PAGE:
4. Fertiliser - slow release osmoscote pellets coupled with water soluble fertiliser like phostrogen or gaviota weekly at half strength.

5. Air circulation - this is important. Grow sage in a well ventilated place.

Hope this helps and these tips are applicable to other herbs like rosemary, etc.

Wilson
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#3 User is offline   twinmama 

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Posted 13 September 2009 - 12:45 PM

View Postnewtogardening, on Sep 13 2009, 12:13 PM, said:

Hi all,

I've a new pot of sage.. and I need some help. Googling on growing tips is getting me quite confused..

Sunlight required - some websites say lots of sun, others say just morning sun will do. Anyone can advise in our hot climate, which is correct?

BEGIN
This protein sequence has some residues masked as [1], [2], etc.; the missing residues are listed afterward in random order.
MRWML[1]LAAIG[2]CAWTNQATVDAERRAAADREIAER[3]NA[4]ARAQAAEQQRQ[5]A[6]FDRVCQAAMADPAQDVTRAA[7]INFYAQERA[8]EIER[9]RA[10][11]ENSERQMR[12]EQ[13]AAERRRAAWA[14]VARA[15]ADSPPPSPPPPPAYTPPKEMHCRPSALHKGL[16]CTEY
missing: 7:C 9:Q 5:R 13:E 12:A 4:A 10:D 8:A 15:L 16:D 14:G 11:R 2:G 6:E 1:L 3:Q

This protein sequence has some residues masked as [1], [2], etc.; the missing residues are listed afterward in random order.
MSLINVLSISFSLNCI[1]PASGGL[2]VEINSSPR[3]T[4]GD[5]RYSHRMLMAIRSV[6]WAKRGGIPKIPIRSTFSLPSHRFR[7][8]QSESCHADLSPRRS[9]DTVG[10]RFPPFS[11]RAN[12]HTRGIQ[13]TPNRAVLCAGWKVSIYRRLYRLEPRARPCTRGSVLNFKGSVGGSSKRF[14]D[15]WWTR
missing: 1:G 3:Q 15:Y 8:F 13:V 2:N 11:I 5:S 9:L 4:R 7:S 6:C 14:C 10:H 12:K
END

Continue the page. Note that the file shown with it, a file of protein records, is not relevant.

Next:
Watering required - almost all the websites say that little watering is preferable. But my sage has been looking more and more drooping since the day it came home with me. Afraid that it is thirsty, I gave it more water..

Can someone kindly help? I'm afraid to kill this plant..

Thanks much!


I have the same problem with my sage initially.
After moving it to a semi shade place & water it daily. It seem to grow better.
Just for contingency, I have cut some stem & manage to root it.
The new plant seem to grow quite slow. Not sure it is because of the soil mix (burnt soil & compose)
Still trying to root more to experiment with on other soil mix.